How does depression contribute to urine incontinence?
It decreases the energy necessary to maintain continence.
Decreased self-esteem and feelings of self-worth decrease the importance to the patient of maintaining continence.
How does inadequate resources contribute to urine incontinence?
pts who need assistive devices may be afraid to ambulate without them or without personal assistance.
Products that help pts manage incontinence are often costly.
No one may be available to assist the pt to the bathroom or help with incontinence products.
What is pylenophritis?
It is a bacterial infection in the kidney and renal pelvis.
What are key features of pylenophritis?
person actually looks sick
Tachycardia and tachypnea
Flank, back, or loin pain
Tender costal vertebral angle (CVA)
What is cystitis?
This is a bladder infection.
What are key features of cystitis?
Burning upon urination
What is urethritis?
It is the inflammation of the urethra.
How do you prevent a UTI?
Drink 2-3 L of fluid every day
Drink cranberry juice to acidify urine.
Be sure to get enough sleep, rest, and nutrition
Clean the perineum from front to back.
Avoid bubble bath, nylon underwear, and scented toilet paper. Wear loose-fitting cotton underwear.
What is the biggest risk factor for UTIs?
What is erythropoietin?
This is a hormone produced in the kidney. It is released when oxygen levels are low in the kidneys (indicates anemia). It enters the blood stream and attaches to receptors in the bone marrow, stimulating it to produce RBC's.
What is Renin?
It is an enzyme that is released by the kidneys to increase blood pressure by converting angiotensinogen to angiotensin I which is then converted to angiotensin II. This constricts the blood vessels causing the BP to increase.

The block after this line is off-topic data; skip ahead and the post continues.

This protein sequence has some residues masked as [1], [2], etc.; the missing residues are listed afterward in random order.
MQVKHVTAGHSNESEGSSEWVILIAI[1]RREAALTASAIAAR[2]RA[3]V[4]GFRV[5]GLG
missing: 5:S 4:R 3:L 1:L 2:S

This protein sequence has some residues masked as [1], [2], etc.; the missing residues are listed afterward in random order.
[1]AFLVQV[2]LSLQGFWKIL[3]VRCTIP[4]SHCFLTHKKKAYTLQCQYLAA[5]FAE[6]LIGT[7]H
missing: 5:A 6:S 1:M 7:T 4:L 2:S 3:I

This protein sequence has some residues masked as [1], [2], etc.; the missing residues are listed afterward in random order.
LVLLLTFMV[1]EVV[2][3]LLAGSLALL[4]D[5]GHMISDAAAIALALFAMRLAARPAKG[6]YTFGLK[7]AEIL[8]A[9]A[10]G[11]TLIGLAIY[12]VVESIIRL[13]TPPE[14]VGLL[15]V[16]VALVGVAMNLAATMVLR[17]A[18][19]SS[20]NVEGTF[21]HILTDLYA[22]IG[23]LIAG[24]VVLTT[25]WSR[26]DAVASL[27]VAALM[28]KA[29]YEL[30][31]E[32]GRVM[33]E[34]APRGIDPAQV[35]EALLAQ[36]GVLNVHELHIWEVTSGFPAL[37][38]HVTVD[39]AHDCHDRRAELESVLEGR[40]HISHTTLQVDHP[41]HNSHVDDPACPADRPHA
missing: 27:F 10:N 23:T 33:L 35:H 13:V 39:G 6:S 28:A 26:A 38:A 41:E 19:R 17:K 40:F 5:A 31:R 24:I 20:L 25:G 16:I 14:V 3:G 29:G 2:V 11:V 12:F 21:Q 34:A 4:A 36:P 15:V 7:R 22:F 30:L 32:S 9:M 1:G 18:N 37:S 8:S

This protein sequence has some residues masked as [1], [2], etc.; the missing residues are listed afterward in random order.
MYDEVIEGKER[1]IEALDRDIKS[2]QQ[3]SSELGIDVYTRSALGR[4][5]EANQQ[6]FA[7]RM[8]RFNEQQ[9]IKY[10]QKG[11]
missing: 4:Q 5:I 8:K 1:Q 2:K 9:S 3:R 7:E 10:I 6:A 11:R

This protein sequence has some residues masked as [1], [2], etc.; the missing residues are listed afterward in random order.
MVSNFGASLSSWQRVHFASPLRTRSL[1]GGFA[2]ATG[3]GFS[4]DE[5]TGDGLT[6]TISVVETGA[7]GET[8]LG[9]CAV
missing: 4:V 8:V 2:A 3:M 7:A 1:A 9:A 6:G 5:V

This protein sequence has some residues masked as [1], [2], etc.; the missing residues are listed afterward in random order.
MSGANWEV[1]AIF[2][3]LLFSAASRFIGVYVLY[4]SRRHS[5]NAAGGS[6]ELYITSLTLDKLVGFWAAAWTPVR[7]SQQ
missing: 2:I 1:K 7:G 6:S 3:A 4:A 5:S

Angiotensin II also stimulates aldosterone to be released causing the kidneys to reabsorb sodium with water following. This increases the fluid levels in the body and increases the BP.
What is Retention of Urine?
This is the inability to empty the bladder. A person may be able to urinate but may have trouble starting a stream or emptying the bladder. This could cause a person to urinate frequently.
What is the Glasgow Coma Scale used for?
To determine the level of consciousnesses
What are the three areas the Glasgow coma scale focuses on?
Eye opening (1-4)
motor response (1-6)
verbal response (1-5)
15 is highest score and is normal
What can a CT scan show?
structure of the brain, vascular system, and fluid. Can show tumors, infarction's, hemorrhage, hydrocephalus.
How to instruct patient before a ct scan?
get informed consent for contrast die, assess for allergies to shellfish or iodine, Ask patient if they are on Metformin...this drug must be held 24 hr before and 48 hr after contrast die.
What can an MRI show?
tumors, intracranial aneurysms, and abnormalities in the brains biochemical processes such as epilipsy, alzheimers, and stroke
What do you need to tell patient before and MRI?
That you cannot wear ANY metal (earrings, tongue-rings, belly button rings, etc.) and they may feel claustrophobic since you are lying in a small tube. If so they can request a mild sedative.
What does an EEG show?
the electrical activity of the brain
What is an EEG used to detect?
origin of seizure activity, diagnose sleep disorders, determine brain death. Abnormal results can also show attention problems, head injury, seizure disorders, drug or alcohol abuse, and migraine headaches.
How do you prepare a pt for and EEG?
explain to them that there will be wires attached to their head (will not hurt), so they need to have clean hair. Do not drink any caffeine, and withhold CNS stimulants or depressants. Only withhold anticonvulsants if doctor says to.
A pt is complaining of intense pain on one side of the head, worse with light or movement, and nausea....what could it be?
migraine headache. Usually last from 4 - 72 hours
Who are affected by migraines the most?
they run in families, and women are affected more than men (of course)
How can a person tell when a seizure or migraine is coming on (sometimes anyway)?
they experience an aura...a feeling that is it about to happen. with migraines, they can sometimes see an aura (visual changes, flashing lights, double vision).
what is a seizure